Monday, August 21, 2017
GIK Acoustics - Europe
GIK Acoustics - Europe
The Moshville Times

Review: Bad Touch – Half Way Home

RossBad Touch - Half Way HomeSince Bad Touch made their Glasgow debut, opening for the Quireboys eighteen months ago, I’ve had the joy of seeing them open for a few of my favourite bands and I was lucky enough to see them at Download last year. Suffice it to say, they’re pretty damn good.

Naturally, I was overjoyed to hear they finally had their debut album recorded and would be available at shows supporting the Answer (I was already going to this tour). I could finally listen to their blues-laden rock any time I felt necessary. By the week of the upcoming gig, I was more eager to get my hands on the album and their set than the Answer’s.

You know when you’re waiting for something and it doesn’t live up to the hype you or others put on it? This doesn’t happen. Instead, Half Way Home is eleven glorious tracks from one of the best up and coming bands I’ve had the pleasure of seeing.

Opening track “Wise Water” is indicative of the band’s sound; bluesy licks but possessing a hard, crunching edge from lead guitarist Rob Glendinning, a catchy chorus and a great hook. And like any good lyrics, you can find your own interpretation if you read between the lines.

Elsewhere, we have “Sweet Little Secret”, containing the riff Jimmy Page never got around to writing for a Led Zeppelin album but there’s a hint of something more modern, something a bit leftfield lurking underneath to retain it’s own identity. The dual guitars of the afore-mentioned Glendinning and Seeks weave around each other; grinding, screeching and wailing.

Meanwhile, George Drewry on drums and bass guitarist Bailey create some solid rhythms with songs like “Motherload” which sit up front and centre with the rest of the band, refusing to lurk in the background, and it’s here where the band works best. Everything in the mix is on an even keel as the band’s rhythm section knows when to go full speed, hang back or find a delicate balance. Regardless of the song, they manage to capture your attention and damned if you can break away from it.

However, it’s the bluesy numbers like title track “Half Way Home” and “No Excuse” where the band truly shines. It’s Bad Touch at their finest. Stevie Westwood’s rich, soulful voice burns throughout the songs with a wistful quality on the latter track.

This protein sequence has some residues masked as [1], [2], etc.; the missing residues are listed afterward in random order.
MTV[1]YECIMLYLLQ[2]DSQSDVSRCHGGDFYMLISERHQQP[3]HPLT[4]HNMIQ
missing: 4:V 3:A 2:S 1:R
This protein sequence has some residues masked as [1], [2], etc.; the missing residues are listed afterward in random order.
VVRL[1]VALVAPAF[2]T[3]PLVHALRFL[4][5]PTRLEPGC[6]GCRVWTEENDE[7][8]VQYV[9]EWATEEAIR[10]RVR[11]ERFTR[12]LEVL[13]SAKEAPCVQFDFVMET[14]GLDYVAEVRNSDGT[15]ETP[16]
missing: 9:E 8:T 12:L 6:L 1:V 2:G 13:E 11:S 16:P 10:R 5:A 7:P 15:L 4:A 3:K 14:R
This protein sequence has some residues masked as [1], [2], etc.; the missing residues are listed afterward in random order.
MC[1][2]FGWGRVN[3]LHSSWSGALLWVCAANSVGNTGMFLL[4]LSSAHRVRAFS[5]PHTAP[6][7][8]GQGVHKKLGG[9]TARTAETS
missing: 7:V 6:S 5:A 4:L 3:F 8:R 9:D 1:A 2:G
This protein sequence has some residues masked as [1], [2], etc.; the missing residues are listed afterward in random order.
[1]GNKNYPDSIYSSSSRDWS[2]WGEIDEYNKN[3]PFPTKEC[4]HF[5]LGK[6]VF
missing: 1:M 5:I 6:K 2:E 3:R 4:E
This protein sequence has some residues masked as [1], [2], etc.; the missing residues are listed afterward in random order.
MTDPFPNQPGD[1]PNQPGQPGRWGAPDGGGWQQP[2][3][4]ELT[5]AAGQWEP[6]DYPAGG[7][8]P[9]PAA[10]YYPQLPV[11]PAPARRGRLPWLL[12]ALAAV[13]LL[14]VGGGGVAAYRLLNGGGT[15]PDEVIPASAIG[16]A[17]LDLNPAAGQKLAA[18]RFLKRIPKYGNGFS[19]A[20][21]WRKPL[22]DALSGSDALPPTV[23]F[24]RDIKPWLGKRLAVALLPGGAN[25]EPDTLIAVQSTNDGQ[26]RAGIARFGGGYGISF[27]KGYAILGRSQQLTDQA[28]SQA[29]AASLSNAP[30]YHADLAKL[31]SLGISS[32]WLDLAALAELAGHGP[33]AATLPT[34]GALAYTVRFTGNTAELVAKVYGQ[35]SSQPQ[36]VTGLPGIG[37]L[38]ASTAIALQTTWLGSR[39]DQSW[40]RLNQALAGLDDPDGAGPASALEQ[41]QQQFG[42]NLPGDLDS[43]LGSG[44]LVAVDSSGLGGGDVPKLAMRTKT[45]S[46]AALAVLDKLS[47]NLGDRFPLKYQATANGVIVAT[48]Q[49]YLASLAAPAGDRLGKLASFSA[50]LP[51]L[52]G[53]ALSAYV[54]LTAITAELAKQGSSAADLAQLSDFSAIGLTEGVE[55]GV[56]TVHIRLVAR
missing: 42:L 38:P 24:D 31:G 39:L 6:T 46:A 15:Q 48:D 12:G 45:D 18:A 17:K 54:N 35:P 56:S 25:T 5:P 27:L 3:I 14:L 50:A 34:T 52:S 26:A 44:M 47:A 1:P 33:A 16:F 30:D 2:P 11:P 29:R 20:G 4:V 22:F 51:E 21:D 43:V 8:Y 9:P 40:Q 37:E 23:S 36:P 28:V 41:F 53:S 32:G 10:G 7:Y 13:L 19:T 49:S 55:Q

There is room for Bad Touch to plant their tongues firmly in their cheek with “Good on Me (Jeans Song)”. Featuring a big riff and rhythm which forces you to nod along with, the band covers the issue of wearing women’s trousers. The minute I hear the opening riff, I can’t help but grin. The chorus is ridiculously infectious and you’ll have “Tell me where you buy your jeans” swimming around your head for hours.

There’s an underlying sense of meticulousness with the track order and pacing and I don’t mean that to disparage. Too often albums fall into the trappings of putting all the heavy-hitters at the front, chuck in a few ballads then close with another hard rocking song to end on a high. Instead, Bad Touch delicately balance the bluesy ballads with the edgier tracks to make an album of peaks and valleys and by the time the last song finishes, when you expect more to come, it’s over too soon.

Half Way Home is definitely worth the wait. The boys are back in Scotland for this year’s Wildfire Festival (Les-Fest’s new moniker) which sadly I’ll be missing as AC/DC will be at Hampden. And with a fantastic line-up, it says something of Bad Touch’s quality that they’re one of the best bands appearing over that weekend. If you listen to Gene Simmons declaring rock is dead, all you need is a band like Bad Touch to refute that.

Half Way Home is due for release 27th April.

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About The Author

Ross

Described as a gig junkie, can be seen at anything from the Quireboys to Black Label Society and everything in between.

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[…] you have as good a debut album as Bad Touch did in Half Way Home, the concept of the “difficult second album” is an ever-looming presence. Striking while the […]

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